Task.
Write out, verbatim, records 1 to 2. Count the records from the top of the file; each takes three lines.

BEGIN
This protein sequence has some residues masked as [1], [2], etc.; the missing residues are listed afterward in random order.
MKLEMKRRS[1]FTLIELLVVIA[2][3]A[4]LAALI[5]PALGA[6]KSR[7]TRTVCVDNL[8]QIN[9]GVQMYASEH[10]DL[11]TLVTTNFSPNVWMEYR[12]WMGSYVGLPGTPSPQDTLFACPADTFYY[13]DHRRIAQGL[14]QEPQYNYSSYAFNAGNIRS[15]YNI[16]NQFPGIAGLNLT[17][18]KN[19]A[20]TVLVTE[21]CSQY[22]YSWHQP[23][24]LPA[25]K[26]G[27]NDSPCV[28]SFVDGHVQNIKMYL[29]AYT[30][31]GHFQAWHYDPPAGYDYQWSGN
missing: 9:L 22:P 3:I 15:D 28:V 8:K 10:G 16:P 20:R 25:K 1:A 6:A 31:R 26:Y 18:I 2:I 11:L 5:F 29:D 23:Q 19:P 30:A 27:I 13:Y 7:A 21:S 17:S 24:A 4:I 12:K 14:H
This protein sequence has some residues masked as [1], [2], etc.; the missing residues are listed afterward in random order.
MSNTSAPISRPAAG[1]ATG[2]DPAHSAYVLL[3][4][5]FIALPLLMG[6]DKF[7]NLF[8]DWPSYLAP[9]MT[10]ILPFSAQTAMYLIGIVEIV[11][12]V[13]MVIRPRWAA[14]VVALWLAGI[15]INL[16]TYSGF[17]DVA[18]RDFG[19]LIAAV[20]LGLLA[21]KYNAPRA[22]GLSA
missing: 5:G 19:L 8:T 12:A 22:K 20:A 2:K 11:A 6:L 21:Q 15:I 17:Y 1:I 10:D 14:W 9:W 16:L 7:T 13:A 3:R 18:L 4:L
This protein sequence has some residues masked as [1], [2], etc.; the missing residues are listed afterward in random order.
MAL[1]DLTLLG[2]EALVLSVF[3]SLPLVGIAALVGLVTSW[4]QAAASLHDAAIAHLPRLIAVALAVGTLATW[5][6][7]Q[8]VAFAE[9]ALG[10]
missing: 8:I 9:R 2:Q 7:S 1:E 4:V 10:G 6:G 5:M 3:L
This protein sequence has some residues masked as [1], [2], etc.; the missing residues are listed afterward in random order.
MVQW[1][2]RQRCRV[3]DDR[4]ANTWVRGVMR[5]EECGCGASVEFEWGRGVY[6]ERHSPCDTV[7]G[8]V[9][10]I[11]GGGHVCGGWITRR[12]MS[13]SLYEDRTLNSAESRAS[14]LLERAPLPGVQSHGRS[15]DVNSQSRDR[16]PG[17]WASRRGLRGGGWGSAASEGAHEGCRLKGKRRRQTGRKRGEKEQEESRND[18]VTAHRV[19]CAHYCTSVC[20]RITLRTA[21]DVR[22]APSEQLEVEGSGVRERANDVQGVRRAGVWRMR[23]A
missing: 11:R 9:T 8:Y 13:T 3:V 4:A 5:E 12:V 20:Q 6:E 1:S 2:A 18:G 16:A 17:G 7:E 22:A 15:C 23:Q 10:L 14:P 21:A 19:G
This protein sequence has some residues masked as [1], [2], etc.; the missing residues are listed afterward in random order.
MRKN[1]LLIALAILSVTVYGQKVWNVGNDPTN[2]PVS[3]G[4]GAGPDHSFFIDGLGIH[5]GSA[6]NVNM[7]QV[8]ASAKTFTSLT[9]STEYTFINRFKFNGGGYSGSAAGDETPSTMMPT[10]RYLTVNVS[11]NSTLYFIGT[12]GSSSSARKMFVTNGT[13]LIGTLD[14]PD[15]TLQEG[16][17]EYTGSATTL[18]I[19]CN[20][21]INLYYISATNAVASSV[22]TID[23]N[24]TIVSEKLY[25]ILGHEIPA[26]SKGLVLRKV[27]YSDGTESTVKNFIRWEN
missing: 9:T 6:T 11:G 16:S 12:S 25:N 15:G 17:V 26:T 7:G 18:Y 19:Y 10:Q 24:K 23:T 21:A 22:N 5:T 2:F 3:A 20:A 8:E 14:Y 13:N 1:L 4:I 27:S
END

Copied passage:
This protein sequence has some residues masked as [1], [2], etc.; the missing residues are listed afterward in random order.
MKLEMKRRS[1]FTLIELLVVIA[2][3]A[4]LAALI[5]PALGA[6]KSR[7]TRTVCVDNL[8]QIN[9]GVQMYASEH[10]DL[11]TLVTTNFSPNVWMEYR[12]WMGSYVGLPGTPSPQDTLFACPADTFYY[13]DHRRIAQGL[14]QEPQYNYSSYAFNAGNIRS[15]YNI[16]NQFPGIAGLNLT[17][18]KN[19]A[20]TVLVTE[21]CSQY[22]YSWHQP[23][24]LPA[25]K[26]G[27]NDSPCV[28]SFVDGHVQNIKMYL[29]AYT[30][31]GHFQAWHYDPPAGYDYQWSGN
missing: 9:L 22:P 3:I 15:D 28:V 8:K 10:G 16:P 20:R 25:K 1:A 6:A 31:R 26:Y 18:I 2:I 11:L 5:F 29:D 23:Q 19:P 30:A 27:I 13:Y 7:A 21:S 17:S 24:A 4:I 12:K 14:H
This protein sequence has some residues masked as [1], [2], etc.; the missing residues are listed afterward in random order.
MSNTSAPISRPAAG[1]ATG[2]DPAHSAYVLL[3][4][5]FIALPLLMG[6]DKF[7]NLF[8]DWPSYLAP[9]MT[10]ILPFSAQTAMYLIGIVEIV[11][12]V[13]MVIRPRWAA[14]VVALWLAGI[15]INL[16]TYSGF[17]DVA[18]RDFG[19]LIAAV[20]LGLLA[21]KYNAPRA[22]GLSA
missing: 5:G 19:L 8:T 12:A 22:K 20:A 2:K 11:A 6:L 21:Q 15:I 17:Y 1:I 10:D 14:W 9:W 16:L 7:T 13:A 3:R 18:L 4:L